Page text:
There isn’t much crime in the small town of Ebbing, Missouri, so when a young teenager is murdered, everyone is shocked. However, seven months later the crime is still unsolved with no arrests made. This fact drives the mother of the victim, Mildred, to rent three billboards that lead into her small town. On those billboards is a haunting message to the town’s Chief, Willoughby . Mildred faces backlash for the signs from the community, especially when the Chief passes, but Mildred does not back down. She is determined to find the culprits responsible to her daughter’s untimely demise.
The emotionally driven Three Billboards Outside Ebbing, Missouri was a tough watch for me. The plot has heartbreak after heartbreak and then leaves you hanging at the end. The topics discussed in this film range from suicide to rape to racial relations, which can be difficult for anyone to stomach. The ending felt similar in tone to The Lovely Bones. I just felt really unsatisfied, the vengefulness within myself really coming to the forefront after watching the film. I don’t want to see the universe take actions into her own hands, or the vague referencing of vigilantism. I want to see Law Abiding Citizen or similar films where we see the protagonist take matters into their own hands. But I do understand that the hard fact of reality is, is that most of us aren’t secret CIA members with training to infiltrate the prison system. Some of us are just single mothers, wanting to see the justice system do right by us. And I appreciate the film for that aspect. This was a real, troubled as they were, family dealing with one of the worst things that could happen to them in the only way they know how. Whether that be the rebellious nature of Mildred, or the escapism, with a 19 year old, of Charlie. Three Billboards was a visually stunning film. Some of my favorites scenes in the film were the ones by the billboards, where is nothing but Mildred and her thoughts.
Frances McDormand took my breath away with her portrayal of Mildred. I could see the determination in her eyes throughout the entire film. I also felt her despair, the devastation, but the determination to fight through resonated so much with me. Mildred was going to make something happen in this case, going to force the law to work for her, and it was admirable to watch. Woody Harrelson playing the part of Chief Willoughby was another force to be reckoned with in this film. You could feel the weight on his shoulders and you wanted to root for him. And in the end, even if you may not have agreed with them, you understood his choices. Dixon, played by Sam Rockwell, was such a problematic character. He made me cringe every scene he was on the screen, and I guess that lends itself to the ability that Rockwell was able to fully become that character. He was racist, he was sexist, he was just an angry little man, and it was hard to root for him when he tries to turn himself around. However, that fact also mirrors reality. If you are a problematic individual, people are going to question your intentions when you try to turn over a new leaf.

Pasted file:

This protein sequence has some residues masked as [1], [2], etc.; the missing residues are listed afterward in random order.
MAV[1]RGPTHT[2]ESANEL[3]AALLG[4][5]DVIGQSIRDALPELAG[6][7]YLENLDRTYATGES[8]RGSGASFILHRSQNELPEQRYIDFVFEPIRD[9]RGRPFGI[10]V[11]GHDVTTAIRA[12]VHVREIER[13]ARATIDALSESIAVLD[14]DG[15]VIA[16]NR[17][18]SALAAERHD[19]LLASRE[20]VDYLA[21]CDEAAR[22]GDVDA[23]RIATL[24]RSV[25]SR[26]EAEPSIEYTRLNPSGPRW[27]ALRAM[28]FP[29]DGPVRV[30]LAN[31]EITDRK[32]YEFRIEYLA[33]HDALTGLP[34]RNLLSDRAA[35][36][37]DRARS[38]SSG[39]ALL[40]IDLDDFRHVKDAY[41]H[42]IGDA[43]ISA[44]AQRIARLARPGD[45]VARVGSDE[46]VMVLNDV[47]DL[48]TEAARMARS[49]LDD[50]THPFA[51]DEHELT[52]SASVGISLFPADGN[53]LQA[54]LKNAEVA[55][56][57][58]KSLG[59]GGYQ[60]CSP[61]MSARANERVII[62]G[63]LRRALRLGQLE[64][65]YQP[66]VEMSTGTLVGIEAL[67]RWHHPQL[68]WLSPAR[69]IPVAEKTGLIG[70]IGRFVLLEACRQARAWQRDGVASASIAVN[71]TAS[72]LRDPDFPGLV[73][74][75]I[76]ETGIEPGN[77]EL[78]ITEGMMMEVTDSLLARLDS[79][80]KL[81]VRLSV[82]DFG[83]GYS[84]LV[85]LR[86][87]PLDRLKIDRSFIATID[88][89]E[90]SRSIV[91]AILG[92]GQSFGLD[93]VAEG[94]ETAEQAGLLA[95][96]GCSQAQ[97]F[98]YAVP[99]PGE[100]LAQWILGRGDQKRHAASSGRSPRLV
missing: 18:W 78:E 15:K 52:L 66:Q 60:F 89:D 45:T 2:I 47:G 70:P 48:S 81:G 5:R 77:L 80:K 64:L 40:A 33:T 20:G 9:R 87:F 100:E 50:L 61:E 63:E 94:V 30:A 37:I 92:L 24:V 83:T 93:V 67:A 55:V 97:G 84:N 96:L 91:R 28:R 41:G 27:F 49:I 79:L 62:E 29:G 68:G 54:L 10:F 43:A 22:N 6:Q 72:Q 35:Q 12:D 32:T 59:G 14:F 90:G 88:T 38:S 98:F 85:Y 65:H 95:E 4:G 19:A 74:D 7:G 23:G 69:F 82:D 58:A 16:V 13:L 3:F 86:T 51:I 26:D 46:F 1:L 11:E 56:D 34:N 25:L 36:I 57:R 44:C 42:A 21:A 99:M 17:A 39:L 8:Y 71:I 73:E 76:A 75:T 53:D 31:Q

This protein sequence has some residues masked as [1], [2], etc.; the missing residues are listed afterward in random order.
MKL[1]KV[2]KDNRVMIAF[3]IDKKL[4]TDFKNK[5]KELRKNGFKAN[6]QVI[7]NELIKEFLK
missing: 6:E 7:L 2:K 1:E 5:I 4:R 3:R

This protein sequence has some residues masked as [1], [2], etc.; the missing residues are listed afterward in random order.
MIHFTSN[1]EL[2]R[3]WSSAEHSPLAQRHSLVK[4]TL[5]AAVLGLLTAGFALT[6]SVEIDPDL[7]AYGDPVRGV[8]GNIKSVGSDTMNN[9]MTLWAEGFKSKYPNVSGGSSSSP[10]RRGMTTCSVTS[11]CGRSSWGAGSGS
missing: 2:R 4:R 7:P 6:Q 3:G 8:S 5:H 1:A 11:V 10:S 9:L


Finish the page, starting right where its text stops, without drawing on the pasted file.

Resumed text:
I’m not sure that I would want to watch this film again, just due to the nature of the content, but it was extremely well done. Grounded completely in reality and hardships, Three Billboards Outside Ebbing, Missouri might not be for everyone, but I can see the appeal it is bringing in this award season.